|Me 262 A2a Sturmvogel (AC009)|
includes one Me 262 A2a Sturmvogel, one Flight stand, one Aircraft dice, two Rare-earth magnets & one Decal sheet.
The development of the Me 262 begun before the outbreak of the Second World War. Plans had been on the drawing board since April 1939; however delays in the development of the jet engine due to numerous teething troubles and lack of funding made progress slow.
This was further hindered by the thinking of high ranking Luftwaffe personnel, who concluded that the requirement of an operational jet fighter unnecessary and that the war could be won with more traditional piston-driven aircraft.
Check out the Me 262 A2a Sturmvogel in the online store here...
The Germans had been in retreat since the Allied breakout from Normandy, finally settling into defensive lines on their frontier as Autumn turned into Winter. In early December 1944 it seemed, to the Americans facing them in the Ardennes forests of Belgium and Luxembourg, unlikely that the Germans would attack.
Learn more about Devil's Charge here...
|These delays meant that the Me 262 did not attain operational status with the Luftwaffe until the middle of 1944. Leutnant Alfred Schreiber had the honour of opening the tally in the age of the jet fighter by scoring the first victory in the Me 262 on 26 July 1944.|
The speed of the Me 262 meant the new tactics had to be developed by both sides in terms of attack and defence. However, despite being a technological marvel, the Me 262 was not without its weaknesses. At lower air speeds the engines did not provide a lot of thrust and the throttle was slow to respond. Furthermore, if a pilot was overly aggressive with the throttle this increased the chance of flameout (the extinction of the flame within the jet engine’s combustion chamber). Therefore, German pilots quickly learnt not to get into low-speed turning contests with Allied fighters.
Allied pilots found the only reliable way of dealing with the Me 262 were to attack them on the ground or while landing and taking-off. The Germans countered these tactics by beefing-up anti-aircraft defences on airfields and providing air cover with traditional single-engined fighters while the Me 262 was in these vulnerable stages of flight. But as fuel shortages and lack of experienced pilots slowing crippled the Luftwaffe, not even the technological advances of the Me 262 could change the course of Germany’s fate.
Designed by Evan Allen
Painted by James Brown
|The Me 262 A2a Sturmvogel in Flames Of War|
|The Birth of the Jet Age|
The Luftwaffe (German Air Force) was not idle over the skies of Belgium with fighter-bombers attacking targets of opportunity. However, it was also the debut of the world’s first operational jet fighter: the Me 262. The ground attack version, the Me 262 A2a Sturmvogel (Storm Bird), was armed with two 30mm cannons and a pair of 250kg (550lb) bombs. Its excellent speed of 540mph (870km/h) meant that it could outrun any Allied fighter, making it impossible to catch.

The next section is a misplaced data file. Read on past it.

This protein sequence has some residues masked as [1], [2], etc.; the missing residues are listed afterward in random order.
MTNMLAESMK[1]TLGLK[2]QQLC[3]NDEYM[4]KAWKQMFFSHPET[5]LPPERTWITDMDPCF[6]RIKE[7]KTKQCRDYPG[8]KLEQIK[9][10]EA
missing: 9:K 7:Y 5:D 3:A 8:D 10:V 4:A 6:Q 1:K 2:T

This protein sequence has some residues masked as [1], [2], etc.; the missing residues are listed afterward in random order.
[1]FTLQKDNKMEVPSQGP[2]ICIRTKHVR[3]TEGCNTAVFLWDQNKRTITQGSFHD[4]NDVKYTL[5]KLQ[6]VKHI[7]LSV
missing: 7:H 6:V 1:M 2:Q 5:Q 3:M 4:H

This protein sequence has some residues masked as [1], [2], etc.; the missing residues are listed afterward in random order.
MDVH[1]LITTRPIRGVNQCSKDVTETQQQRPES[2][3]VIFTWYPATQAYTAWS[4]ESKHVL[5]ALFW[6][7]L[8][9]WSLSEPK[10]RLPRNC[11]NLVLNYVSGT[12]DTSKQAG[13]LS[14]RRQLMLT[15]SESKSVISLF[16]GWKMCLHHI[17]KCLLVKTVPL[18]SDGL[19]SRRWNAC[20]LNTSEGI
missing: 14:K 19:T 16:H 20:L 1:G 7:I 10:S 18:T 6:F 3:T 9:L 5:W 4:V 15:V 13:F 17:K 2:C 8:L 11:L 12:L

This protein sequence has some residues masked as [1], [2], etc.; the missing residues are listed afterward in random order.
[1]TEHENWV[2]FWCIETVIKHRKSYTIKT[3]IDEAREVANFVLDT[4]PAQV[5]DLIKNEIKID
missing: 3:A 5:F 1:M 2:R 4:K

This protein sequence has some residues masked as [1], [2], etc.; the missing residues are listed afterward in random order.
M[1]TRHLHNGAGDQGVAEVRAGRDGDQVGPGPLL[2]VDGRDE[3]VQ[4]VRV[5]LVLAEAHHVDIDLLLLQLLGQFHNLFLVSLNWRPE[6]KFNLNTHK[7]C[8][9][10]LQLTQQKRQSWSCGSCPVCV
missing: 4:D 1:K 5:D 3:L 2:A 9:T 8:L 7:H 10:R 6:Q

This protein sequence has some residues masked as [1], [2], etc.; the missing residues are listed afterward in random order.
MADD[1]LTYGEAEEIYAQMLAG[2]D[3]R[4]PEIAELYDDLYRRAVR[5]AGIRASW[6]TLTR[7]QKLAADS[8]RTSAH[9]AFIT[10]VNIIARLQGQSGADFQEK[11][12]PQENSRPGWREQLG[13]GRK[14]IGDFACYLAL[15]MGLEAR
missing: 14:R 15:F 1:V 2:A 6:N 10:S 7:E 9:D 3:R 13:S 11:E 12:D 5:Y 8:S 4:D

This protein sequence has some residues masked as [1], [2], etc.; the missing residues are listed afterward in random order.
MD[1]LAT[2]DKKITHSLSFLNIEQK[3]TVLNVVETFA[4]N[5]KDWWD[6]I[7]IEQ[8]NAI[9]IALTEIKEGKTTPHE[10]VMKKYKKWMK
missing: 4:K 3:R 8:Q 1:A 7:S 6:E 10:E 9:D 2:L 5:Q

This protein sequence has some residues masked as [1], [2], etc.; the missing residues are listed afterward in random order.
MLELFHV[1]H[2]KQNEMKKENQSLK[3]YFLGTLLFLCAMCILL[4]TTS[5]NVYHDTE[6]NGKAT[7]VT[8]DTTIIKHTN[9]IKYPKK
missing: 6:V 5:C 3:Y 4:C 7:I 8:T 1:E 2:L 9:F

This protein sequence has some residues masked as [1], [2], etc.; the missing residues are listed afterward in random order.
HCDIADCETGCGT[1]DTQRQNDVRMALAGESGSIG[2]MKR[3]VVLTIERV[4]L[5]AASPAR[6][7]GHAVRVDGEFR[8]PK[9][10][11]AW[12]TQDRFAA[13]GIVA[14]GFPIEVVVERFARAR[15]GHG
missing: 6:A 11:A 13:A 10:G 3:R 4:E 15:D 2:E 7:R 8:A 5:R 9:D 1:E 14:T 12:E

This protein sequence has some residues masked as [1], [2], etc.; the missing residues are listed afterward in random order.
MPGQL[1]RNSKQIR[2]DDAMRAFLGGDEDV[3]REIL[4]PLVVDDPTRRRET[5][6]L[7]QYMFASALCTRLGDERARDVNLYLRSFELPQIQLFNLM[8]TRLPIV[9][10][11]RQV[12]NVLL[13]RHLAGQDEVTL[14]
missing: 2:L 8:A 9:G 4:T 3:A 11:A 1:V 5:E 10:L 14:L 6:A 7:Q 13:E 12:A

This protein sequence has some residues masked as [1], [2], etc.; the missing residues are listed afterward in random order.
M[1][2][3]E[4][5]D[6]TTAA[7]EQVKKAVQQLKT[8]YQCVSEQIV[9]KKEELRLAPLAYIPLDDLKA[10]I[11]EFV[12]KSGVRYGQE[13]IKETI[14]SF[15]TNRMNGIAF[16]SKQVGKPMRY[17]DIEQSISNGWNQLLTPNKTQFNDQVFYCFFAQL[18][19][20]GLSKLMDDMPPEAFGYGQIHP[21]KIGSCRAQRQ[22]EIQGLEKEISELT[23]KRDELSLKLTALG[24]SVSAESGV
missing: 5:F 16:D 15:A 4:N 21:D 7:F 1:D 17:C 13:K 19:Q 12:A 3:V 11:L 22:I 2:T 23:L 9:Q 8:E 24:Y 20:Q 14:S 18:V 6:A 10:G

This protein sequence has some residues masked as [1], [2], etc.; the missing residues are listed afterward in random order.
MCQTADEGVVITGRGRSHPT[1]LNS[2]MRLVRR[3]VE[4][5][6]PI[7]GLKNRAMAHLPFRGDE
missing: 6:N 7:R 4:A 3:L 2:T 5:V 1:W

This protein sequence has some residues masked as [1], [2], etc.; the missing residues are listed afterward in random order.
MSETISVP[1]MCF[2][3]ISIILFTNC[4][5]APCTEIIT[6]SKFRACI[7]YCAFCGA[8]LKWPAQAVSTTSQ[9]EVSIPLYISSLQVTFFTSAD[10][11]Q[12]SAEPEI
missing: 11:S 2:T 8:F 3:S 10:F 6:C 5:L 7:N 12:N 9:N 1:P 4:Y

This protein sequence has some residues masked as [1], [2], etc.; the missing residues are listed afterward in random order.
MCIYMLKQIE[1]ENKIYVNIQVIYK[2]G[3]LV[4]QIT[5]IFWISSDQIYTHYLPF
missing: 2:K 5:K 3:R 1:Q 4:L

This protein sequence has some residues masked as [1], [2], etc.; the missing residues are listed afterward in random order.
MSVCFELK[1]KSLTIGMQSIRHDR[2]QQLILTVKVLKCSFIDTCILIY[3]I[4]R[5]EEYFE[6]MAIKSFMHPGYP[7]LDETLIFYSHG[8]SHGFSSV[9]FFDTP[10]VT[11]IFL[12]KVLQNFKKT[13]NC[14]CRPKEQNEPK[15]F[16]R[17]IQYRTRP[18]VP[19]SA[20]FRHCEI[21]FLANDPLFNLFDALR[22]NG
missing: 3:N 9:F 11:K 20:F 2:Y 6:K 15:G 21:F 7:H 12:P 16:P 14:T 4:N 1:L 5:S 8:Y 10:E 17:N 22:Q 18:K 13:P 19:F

Operation Bodenplatte (Baseplate) was to be launched on 16 December 1944. Its mission was to cripple Allied air support giving the ground units of Wacht Am Rhein a fighting chance. However, the weather refused to co-operate and the operation wasn’t launched until 1 January 1945.
|The New Flight Stand|
The new flight stand made its début in the Flames Of War Vietnam helicopter box sets. The new design is much improved and is stronger and more stable than the previous version. It can not only be used with just the Huey, but other Flames Of War aircraft too.
Learn more about the new plastic Flight Stand here...
|High-speed JetGround attacks by Me 262 A2a aircraft cannot be intercepted using the Fighter Interception rule on page 179 of the rulebook.|
|The Flying Stand & Aircraft Dice|
|The Contents of the Me 262 A2a Sturmvogel Box Set|
|Contact the customer service team at firstname.lastname@example.org if you have any issues with any of the components.|
|Description of Components|
|a. 2x Rare-earth magnets.|
b. 1x Me 262 parts sprue.
c. 1x Aircraft die.
|d. 1x Decal sheet.|
e. 1x Resin Me 262.
f. 1x Plastic flight stand.
|Assembling the Me 262 A2a Sturmvogel|
|Step 1. Attach the nose cone.||Step 2. Next, attach the intakes to each engine.||Step 3. Attach the first bomb...|
|Step 4. ... and then the second.||Step 5. Finally, add a rare-earth magnet to the recess for the flying stand.|
Read Chris' guide to Rare Earth Magnets here...
|Step 6. With the rare-earth magnet in place, the Me 262 is ready for painting.|
Learn how to paint the Me 262 here...
|Assembling The Flight Stand|
|Step 1. Cut the parts of the flight stand off the plastic sprue and clean them up. The best way to cut the parts off the sprue is with a sharp hobby knife or a pair of hobby cutters.|
|Step 2. Attach to stalk to the flight stand base.|
Tip: When assembling the flight stand it is best to use hobby glue especially formulated for plastics. However, Super Glue can be used if you don't have access to specific plastic hobby glue.
|Step 3. Add the magnet cap to the top of the stalk. Casey has done another excellent job working with Evan to create an excellent system of attaching the flight stand to the bottom of the Me 262. |
Note: The cap fits snugly to the top of the stalk, so only use a very small amount of glue to hold the magnet cap in place.
|Step 4. The cap has a recess designed for the supplied magnets. The cap is designed especially to work in conjunction with the recess on the bottom of the Me 262 and the magnets to create a solid connection between the stand and Me 262.|
Note: The cap also a two tabs to match the two slots on the bottom of the Me 262.
|Below: The flight stand plugged into the belly of the Me 262.||Below: The Me 262 on the flight stand.|